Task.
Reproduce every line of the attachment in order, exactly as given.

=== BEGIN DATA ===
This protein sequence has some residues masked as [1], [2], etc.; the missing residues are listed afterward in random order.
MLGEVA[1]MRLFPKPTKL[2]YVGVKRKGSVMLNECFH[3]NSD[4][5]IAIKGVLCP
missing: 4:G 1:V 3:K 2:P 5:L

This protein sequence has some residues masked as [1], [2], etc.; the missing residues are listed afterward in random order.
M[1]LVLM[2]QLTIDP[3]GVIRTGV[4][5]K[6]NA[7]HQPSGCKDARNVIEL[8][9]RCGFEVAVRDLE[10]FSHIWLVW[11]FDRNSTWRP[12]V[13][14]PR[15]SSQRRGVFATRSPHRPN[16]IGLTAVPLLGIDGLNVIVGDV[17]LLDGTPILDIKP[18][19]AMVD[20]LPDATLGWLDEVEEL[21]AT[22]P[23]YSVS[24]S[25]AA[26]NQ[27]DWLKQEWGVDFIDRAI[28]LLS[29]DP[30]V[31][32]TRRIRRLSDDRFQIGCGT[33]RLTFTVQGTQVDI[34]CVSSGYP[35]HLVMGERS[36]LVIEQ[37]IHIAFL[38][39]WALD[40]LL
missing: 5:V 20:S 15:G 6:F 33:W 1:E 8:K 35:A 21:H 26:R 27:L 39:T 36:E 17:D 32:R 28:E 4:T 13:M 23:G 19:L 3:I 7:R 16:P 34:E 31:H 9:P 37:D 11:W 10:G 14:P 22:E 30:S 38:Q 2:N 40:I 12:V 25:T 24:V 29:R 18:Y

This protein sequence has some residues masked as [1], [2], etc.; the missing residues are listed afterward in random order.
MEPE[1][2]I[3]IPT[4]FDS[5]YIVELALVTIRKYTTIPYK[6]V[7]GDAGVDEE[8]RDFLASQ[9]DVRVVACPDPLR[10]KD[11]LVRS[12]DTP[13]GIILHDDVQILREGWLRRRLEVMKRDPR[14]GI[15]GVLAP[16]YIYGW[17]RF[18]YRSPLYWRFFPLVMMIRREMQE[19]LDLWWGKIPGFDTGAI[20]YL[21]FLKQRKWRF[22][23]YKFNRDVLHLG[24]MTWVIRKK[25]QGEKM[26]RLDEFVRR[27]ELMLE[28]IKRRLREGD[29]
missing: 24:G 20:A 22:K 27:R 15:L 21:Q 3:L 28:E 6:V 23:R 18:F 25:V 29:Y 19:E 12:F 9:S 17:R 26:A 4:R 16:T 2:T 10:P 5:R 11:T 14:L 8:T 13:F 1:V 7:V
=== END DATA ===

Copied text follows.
This protein sequence has some residues masked as [1], [2], etc.; the missing residues are listed afterward in random order.
MLGEVA[1]MRLFPKPTKL[2]YVGVKRKGSVMLNECFH[3]NSD[4][5]IAIKGVLCP
missing: 4:G 1:V 3:K 2:P 5:L

This protein sequence has some residues masked as [1], [2], etc.; the missing residues are listed afterward in random order.
M[1]LVLM[2]QLTIDP[3]GVIRTGV[4][5]K[6]NA[7]HQPSGCKDARNVIEL[8][9]RCGFEVAVRDLE[10]FSHIWLVW[11]FDRNSTWRP[12]V[13][14]PR[15]SSQRRGVFATRSPHRPN[16]IGLTAVPLLGIDGLNVIVGDV[17]LLDGTPILDIKP[18][19]AMVD[20]LPDATLGWLDEVEEL[21]AT[22]P[23]YSVS[24]S[25]AA[26]NQ[27]DWLKQEWGVDFIDRAI[28]LLS[29]DP[30]V[31][32]TRRIRRLSDDRFQIGCGT[33]RLTFTVQGTQVDI[34]CVSSGYP[35]HLVMGERS[36]LVIEQ[37]IHIAFL[38][39]WALD[40]LL
missing: 5:V 20:S 15:G 6:F 33:W 1:E 8:K 35:A 21:H 26:R 27:L 39:T 36:E 17:D 32:R 28:E 4:T 13:M 23:G 19:L 3:I 7:R 16:P 34:E 31:H 9:P 37:D 11:W 10:G 14:P 22:E 30:S 38:Q 2:N 40:I 12:V 25:T 24:V 29:R 18:Y

This protein sequence has some residues masked as [1], [2], etc.; the missing residues are listed afterward in random order.
MEPE[1][2]I[3]IPT[4]FDS[5]YIVELALVTIRKYTTIPYK[6]V[7]GDAGVDEE[8]RDFLASQ[9]DVRVVACPDPLR[10]KD[11]LVRS[12]DTP[13]GIILHDDVQILREGWLRRRLEVMKRDPR[14]GI[15]GVLAP[16]YIYGW[17]RF[18]YRSPLYWRFFPLVMMIRREMQE[19]LDLWWGKIPGFDTGAI[20]YL[21]FLKQRKWRF[22][23]YKFNRDVLHLG[24]MTWVIRKK[25]QGEKM[26]RLDEFVRR[27]ELMLE[28]IKRRLREGD[29]
missing: 24:G 20:A 22:K 27:R 15:L 21:Q 3:L 28:E 6:V 23:R 18:F 25:V 29:Y 19:E 12:F 9:S 17:R 26:A 4:R 16:T 2:T 10:P 5:R 11:T 14:L 8:T 13:F 1:V 7:V